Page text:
In politics the term summit has historically meant heads of state getting together in an attempt to ease international tensions, such as when President John F. Kennedy and Soviet Premier Nikita Khrushchev met in Vienna in 1961 at the height of the Cold War.
Gov. Andrew Cuomo is using it differently, to describe meetings with business leaders aimed at boosting industries he wants to boost. Last year he held a summit for wine and beer, and another for yogurt, both of which resulted in some good ideas and new legislation. We hope tomorrow's summit in Albany on tourism will be equally successful.
Tourism is already a big industry in New York state, its fifth largest. In 2011, according to the governor's office, 200 million tourists spent nearly $54 billion, which supported 694,000 jobs, generated about $16 billion in wages and contributed nearly $7 billion in state and local taxes.
Much of the tourist activity is focused on New York City, with its theaters, nightlife, museums, famous buildings, Times Square, Central Park and other attractions. One purpose of Cuomo's summit is to find ways of luring more visitors upstate, a varied, scenic, historic area that has everything from Saratoga Battlefield to Finger Lakes wineries to the Erie Canal to the Adirondacks. Upstate is more dependent on tourism for jobs than is New York City.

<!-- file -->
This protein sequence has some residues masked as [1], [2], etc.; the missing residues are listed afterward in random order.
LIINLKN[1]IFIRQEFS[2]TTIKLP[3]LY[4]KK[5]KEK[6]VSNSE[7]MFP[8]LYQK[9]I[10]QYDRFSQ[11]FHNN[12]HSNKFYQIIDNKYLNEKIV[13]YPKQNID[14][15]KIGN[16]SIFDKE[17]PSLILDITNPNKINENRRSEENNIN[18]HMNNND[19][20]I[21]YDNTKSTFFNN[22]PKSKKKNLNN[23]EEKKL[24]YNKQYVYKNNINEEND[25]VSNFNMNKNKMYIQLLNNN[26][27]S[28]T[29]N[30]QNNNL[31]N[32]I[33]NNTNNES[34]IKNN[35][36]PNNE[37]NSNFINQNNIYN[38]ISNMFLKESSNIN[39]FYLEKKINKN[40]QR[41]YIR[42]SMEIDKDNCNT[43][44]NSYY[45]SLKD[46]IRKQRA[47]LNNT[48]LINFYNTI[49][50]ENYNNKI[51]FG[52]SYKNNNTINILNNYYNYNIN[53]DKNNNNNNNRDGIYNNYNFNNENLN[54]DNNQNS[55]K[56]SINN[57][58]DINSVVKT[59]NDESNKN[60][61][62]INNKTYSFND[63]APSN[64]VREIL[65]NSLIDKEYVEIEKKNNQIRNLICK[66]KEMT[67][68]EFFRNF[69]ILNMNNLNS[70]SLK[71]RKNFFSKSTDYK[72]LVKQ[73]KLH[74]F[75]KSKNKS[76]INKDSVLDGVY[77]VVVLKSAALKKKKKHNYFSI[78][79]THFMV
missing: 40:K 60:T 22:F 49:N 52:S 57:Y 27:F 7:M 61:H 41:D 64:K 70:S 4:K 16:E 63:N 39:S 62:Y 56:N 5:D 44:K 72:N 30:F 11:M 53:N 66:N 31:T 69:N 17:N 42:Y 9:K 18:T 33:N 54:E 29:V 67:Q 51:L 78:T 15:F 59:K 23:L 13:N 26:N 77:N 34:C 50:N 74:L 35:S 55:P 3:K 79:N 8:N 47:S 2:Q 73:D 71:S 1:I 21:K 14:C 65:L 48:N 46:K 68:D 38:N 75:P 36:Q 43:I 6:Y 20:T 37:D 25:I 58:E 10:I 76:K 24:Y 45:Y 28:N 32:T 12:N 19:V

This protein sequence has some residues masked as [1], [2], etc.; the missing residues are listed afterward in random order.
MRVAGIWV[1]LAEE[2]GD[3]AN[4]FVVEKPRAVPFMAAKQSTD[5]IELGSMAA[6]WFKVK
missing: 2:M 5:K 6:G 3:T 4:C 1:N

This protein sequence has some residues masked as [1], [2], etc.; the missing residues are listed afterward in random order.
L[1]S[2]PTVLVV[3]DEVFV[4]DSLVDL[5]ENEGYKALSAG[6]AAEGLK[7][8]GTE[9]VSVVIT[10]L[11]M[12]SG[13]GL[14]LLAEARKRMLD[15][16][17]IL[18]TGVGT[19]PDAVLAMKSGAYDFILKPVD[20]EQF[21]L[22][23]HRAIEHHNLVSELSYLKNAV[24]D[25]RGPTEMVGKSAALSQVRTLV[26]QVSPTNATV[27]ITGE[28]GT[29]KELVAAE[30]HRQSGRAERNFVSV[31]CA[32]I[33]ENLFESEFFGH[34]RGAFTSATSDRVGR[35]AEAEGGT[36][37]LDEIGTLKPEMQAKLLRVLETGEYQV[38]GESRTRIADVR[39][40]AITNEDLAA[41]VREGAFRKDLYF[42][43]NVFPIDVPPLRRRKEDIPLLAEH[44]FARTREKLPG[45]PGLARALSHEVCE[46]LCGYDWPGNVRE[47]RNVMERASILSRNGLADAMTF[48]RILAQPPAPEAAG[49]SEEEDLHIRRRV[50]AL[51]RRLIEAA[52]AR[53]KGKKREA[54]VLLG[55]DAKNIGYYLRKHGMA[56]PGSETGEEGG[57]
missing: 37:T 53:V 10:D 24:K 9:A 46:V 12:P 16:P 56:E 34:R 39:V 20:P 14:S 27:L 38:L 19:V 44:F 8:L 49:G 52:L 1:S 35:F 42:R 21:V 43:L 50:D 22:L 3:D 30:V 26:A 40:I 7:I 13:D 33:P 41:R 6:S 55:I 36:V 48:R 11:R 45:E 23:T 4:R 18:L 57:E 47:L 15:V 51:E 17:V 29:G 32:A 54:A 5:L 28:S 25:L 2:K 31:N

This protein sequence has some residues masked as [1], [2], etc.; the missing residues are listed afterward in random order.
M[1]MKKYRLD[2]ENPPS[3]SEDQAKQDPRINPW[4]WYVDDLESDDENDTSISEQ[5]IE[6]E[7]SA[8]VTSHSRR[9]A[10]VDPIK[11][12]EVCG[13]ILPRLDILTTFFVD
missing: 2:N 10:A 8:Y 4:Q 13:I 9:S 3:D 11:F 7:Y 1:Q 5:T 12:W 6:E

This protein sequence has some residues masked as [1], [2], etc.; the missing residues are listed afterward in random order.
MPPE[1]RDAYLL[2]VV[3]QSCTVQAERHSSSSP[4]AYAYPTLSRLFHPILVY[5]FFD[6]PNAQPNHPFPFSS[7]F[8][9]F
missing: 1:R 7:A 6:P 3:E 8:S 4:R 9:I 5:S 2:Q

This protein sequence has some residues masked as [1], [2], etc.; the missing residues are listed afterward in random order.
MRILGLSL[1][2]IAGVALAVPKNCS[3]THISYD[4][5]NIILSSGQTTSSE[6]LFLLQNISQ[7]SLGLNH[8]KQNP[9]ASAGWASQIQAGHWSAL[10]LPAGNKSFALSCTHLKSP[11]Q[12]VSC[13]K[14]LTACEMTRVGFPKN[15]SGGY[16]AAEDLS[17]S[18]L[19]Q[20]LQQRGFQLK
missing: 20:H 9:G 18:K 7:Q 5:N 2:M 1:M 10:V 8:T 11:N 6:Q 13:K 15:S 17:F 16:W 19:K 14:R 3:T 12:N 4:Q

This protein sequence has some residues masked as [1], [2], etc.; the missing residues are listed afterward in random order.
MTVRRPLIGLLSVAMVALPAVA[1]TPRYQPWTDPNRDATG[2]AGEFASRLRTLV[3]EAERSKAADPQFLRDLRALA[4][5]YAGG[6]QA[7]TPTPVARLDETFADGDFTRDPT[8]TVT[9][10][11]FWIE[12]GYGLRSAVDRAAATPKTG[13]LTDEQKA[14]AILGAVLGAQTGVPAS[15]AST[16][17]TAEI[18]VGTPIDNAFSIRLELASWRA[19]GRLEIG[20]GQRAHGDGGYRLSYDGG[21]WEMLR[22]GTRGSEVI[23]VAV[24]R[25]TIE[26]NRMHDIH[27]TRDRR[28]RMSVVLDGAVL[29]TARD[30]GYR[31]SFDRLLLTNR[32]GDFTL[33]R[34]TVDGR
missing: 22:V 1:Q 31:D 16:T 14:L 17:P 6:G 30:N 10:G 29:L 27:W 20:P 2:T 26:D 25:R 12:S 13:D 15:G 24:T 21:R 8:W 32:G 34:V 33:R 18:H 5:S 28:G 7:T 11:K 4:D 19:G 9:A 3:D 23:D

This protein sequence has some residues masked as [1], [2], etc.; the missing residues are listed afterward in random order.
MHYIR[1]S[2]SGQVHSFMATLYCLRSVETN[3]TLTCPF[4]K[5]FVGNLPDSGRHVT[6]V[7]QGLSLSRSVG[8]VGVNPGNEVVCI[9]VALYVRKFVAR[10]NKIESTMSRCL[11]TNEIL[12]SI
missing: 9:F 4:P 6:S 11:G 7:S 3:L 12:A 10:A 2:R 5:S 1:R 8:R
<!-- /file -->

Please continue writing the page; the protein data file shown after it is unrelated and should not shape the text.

We think the answer is marketing. Cuomo has shown an appreciation of this by including in this year's budget a $7 million appropriation for competitive funding of tourism marketing plans. But the I Love NY campaign also needs more attention. Although it was revived in 2008, and reworked to try to make people think of New York state (not just New York City) as a travel destination, it has never regained the novelty and excitement of the original in the 1970s. A renewed effort is needed to get international tourists to visit upstate, as well as those living in neighboring states.
What the state doesn't need is what Cuomo is expected to be pushing at tomorrow's summit: his plan for seven non-Indian casinos in the state, the first three of them upstate. Besides the social costs that come with casinos -- crime, prostitution, gambling addictions, etc. -- the revenues almost always fall well short of what was projected. That's even more true these days, with competition from Indian casinos in New York state, casinos in other states and other forms of gambling. There are only so many dollars to go around, especially with many people changing their spending habits as a result of the recession.
Casinos may seem like easy money, but looks can be deceiving. New York state should find other ways to promote tourism .